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Crônicas Nikkeis n.º 3—Nomes Nikkeis: Taro, John, Juan, João?

Don’t Call Me Victoria, Vicki, Vikki, or Binky…

When my mother was pregnant with me…in the time before ultrasounds…Dr. Shigekawa (many Los Angeles area Japanese Americans of several generations were delivered by her) told her that I would be a boy. So, my parents had decided to name me Richard Murakami.

On my birth certificate, my first name is officially listed as “Vicky.”

When I came out…surprise! It’s a girl! I’ve never asked why, but my mother decided to name me after a soap opera character—Victoria from One Life to Live. However, they didn’t name me “Victoria”—my legal name is “Vicky.” The character’s nickname is Vikki (who also suffers from multiple personality disorder, and whose alter-ego is Nikki). I’m not sure how my parents came up with the spelling of Vicky with a “y”. There are many ways that people spell the name, but “Vicki” with an “i” seems to be the most prevalent.

In school, whenever it was time for yearbooks, I would print out my name, hoping that people would notice my correct spelling, but inevitably looking through my yearbook later, I would find a variety of spellings. I’m not sure if that has anything to do with how I came to be a good speller, and why I take more notice of how other people’s names are spelled.

My mom said that she asked one of my aunts to come up with my middle name of “Kumi.” When I asked my aunt once about it, she couldn’t remember how she came up with it. No one ever really calls me by middle name. I’m not sure if I would even respond if someone called out with that name. On my mother’s side some of my cousins are always called by their first (English) names, while others by their Japanese names. I’m not sure how they determined which would be used within the family, but it’s sometimes confusing when I see them outside of the context of family and they use their other names.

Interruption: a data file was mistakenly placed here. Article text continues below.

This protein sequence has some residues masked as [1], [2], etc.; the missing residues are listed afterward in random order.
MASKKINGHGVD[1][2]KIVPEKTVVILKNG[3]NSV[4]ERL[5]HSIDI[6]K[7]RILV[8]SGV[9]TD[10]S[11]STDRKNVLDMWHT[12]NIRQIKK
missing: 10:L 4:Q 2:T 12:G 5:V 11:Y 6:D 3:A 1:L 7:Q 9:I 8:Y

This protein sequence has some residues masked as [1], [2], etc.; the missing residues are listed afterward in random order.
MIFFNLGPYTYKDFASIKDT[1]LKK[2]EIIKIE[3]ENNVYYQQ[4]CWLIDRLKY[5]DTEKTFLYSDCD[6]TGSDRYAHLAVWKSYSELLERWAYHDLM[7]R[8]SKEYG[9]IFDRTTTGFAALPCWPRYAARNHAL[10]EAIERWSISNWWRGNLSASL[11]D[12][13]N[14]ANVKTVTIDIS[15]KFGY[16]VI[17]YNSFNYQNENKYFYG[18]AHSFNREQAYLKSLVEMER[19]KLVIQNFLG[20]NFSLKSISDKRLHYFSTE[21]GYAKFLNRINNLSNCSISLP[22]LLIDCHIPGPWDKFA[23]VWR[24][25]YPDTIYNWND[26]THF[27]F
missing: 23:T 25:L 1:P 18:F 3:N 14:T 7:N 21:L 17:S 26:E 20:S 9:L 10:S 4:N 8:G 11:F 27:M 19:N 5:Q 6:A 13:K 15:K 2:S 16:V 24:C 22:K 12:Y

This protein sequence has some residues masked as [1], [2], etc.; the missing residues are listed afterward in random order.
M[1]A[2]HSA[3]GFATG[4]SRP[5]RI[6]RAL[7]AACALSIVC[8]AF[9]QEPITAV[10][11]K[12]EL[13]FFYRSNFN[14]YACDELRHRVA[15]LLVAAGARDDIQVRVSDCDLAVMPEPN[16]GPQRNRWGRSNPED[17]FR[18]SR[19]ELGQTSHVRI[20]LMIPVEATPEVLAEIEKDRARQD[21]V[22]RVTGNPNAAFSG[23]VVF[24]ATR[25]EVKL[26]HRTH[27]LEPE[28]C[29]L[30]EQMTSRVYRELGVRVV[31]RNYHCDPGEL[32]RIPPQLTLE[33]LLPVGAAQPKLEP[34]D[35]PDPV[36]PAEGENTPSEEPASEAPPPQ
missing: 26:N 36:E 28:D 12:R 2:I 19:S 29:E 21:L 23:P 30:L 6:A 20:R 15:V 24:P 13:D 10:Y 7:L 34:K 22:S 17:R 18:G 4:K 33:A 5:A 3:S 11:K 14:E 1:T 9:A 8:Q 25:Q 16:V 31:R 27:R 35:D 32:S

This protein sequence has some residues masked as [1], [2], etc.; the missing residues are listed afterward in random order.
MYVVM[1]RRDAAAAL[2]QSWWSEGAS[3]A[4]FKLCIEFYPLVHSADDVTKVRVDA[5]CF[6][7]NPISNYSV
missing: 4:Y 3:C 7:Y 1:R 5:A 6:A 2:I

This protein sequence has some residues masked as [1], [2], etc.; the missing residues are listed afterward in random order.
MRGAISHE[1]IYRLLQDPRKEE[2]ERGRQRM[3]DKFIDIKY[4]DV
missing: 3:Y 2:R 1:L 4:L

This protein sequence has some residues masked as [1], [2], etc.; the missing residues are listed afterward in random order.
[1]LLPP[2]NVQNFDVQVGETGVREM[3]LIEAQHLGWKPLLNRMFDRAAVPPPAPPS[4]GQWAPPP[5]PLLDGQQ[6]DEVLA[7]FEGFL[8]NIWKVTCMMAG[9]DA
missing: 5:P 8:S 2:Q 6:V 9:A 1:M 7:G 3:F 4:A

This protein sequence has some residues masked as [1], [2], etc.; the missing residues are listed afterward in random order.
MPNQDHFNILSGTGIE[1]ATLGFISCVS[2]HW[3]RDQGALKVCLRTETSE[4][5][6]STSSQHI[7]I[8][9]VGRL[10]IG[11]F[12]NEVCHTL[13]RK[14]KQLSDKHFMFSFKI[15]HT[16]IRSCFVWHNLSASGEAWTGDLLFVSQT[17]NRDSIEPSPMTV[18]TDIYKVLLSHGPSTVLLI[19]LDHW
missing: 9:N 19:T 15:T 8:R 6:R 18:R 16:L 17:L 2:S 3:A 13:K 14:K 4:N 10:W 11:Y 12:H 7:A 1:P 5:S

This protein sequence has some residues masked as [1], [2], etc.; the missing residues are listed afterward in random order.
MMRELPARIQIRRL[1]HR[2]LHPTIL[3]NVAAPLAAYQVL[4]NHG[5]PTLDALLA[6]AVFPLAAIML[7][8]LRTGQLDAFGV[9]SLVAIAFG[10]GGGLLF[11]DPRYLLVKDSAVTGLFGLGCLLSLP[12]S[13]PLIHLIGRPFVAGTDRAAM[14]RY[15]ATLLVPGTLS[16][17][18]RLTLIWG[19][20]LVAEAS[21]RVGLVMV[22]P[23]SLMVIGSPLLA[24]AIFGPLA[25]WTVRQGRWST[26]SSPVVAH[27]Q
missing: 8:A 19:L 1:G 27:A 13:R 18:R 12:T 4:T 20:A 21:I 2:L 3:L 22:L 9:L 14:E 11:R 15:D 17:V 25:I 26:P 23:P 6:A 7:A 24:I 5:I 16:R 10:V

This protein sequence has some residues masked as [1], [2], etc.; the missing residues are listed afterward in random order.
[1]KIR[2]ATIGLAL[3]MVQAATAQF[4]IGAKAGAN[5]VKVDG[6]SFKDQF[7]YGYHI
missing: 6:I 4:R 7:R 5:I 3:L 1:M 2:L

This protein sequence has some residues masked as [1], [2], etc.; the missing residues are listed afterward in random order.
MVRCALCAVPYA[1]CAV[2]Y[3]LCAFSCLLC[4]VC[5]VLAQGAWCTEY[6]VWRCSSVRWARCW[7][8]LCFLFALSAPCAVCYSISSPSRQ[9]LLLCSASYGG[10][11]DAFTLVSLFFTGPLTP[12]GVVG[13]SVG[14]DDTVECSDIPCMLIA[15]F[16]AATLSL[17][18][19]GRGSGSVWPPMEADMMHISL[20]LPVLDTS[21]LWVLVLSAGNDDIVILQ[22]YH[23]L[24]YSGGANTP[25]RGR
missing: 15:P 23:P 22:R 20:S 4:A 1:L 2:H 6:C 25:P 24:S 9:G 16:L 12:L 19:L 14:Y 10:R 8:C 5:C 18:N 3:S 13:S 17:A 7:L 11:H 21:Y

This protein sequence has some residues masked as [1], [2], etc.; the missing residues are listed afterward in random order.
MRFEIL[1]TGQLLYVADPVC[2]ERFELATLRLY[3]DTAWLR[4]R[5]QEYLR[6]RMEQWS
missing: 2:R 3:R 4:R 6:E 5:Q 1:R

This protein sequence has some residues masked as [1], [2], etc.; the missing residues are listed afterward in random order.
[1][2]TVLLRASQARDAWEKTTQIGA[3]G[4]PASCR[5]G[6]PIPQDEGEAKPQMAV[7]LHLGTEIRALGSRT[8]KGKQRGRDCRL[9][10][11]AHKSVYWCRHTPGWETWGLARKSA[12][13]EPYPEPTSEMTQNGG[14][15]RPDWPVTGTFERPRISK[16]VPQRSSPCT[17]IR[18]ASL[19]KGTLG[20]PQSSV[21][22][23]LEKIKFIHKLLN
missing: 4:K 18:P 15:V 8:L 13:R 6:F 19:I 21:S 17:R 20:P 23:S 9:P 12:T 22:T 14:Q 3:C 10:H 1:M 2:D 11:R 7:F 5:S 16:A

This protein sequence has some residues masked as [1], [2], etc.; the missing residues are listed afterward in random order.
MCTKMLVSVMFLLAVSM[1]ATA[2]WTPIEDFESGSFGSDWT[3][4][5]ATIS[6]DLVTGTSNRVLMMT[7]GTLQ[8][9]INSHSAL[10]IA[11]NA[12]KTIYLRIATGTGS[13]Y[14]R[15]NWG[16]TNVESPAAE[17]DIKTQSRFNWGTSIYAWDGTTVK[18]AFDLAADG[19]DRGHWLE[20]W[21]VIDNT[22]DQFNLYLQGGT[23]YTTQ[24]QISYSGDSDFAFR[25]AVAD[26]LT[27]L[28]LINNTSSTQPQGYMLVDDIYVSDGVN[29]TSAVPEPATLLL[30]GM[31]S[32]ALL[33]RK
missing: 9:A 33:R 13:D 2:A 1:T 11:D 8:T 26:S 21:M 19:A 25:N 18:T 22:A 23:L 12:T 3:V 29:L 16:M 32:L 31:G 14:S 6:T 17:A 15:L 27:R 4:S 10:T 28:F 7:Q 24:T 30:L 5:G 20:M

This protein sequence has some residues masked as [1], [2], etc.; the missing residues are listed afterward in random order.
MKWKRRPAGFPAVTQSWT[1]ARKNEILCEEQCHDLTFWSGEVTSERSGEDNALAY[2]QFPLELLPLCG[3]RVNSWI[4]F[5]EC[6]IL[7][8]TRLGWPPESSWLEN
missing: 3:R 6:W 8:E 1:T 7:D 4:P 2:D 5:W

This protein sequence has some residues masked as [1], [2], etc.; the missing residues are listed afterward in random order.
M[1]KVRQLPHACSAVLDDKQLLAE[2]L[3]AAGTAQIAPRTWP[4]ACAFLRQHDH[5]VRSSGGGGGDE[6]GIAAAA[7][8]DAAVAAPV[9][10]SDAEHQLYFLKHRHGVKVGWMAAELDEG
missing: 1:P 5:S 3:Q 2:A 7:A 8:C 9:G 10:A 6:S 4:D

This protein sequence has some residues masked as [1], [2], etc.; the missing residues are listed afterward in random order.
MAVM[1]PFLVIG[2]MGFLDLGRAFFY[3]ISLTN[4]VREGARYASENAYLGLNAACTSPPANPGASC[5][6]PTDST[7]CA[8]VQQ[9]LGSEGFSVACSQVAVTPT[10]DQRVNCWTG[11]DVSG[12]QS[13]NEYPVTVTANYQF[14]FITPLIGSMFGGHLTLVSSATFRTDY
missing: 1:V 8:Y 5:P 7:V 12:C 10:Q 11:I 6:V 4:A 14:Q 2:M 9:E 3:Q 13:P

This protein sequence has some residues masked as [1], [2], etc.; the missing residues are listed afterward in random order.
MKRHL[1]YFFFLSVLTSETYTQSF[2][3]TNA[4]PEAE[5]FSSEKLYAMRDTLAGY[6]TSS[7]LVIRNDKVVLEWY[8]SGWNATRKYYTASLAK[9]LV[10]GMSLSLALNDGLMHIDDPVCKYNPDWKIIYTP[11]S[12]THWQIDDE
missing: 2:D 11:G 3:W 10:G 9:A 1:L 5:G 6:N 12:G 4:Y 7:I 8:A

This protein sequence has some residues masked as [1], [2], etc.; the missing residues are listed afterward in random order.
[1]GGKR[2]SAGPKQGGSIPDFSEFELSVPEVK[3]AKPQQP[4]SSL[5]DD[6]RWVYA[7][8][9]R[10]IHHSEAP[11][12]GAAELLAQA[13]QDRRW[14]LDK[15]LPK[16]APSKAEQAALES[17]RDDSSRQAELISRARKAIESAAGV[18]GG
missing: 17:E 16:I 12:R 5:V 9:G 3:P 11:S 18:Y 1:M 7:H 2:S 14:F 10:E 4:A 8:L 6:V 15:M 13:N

Growing up, I would always hear different mispronunciations of my last name on the phone or at school by teachers. Often, I would hear it as “Murakama” and would wonder if my name was misspelled in the attendance records. I finally realized that they didn’t know how to properly pronounce the “i” at the end. The strangest mispronunciation sounds something like “Mur-rakka-mee,” which sounds something more European, perhaps Polish?

In Japanese, there is no “v” sound. The closest equivalent is more like a “b,” so when my aunts and uncles would call my name, it sounded more like “Bik-ki”…which was especially unfortunate because my aunt (the one who selected my middle name) had a Chihuahua named “Binky” and I couldn’t tell whether she was calling me or her dog.

In fact, many of my cousins were given names that my aunts and uncles can’t pronounce—“Kathy” sounded like “Kashee”; “Wesley” sounded like “Weshuree”; and “Stanley” became “Shutanree.” When I was young, I always swore that if I ever had children, I would give them names that all of our relatives could pronounce properly.

It wasn’t until I got married, that I realized that there were also sounds in Japanese that Americans could not pronounce. I couldn’t figure out why people called asking for “Mr. Tasuda” or just “Mr. Suda”. It finally dawned on me that there are no “tsu” sounds in English.

I can’t say for sure that…or how…these different issues with my names have affected my sense of self, but thinking about it now, I think somehow they must have.

My sister and I when we were still Vicky Kumi Murakami and June Murakami. We are now Vicky Kumi Murakami-Tsuda and June Murakami Magsaysay. I don’t remember the name of the yellow bear.


© 2014 Vicky K. Murakami-Tsuda

36 Estrelas

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culture family identity mispronunciation murakami names Nikkei Chronicles Nikkei Names Sakaye Shigekawa shigekawa vicky murakami-tsuda

Sobre esta série

O que um nome quer dizer? Esta série apresenta histórias que exploram os significados, origens e as histórias ainda não contadas por trás dos nomes pessoais nikkeis. Estes podem incluir primeiros nomes, sobrenomes e até mesmo apelidos!

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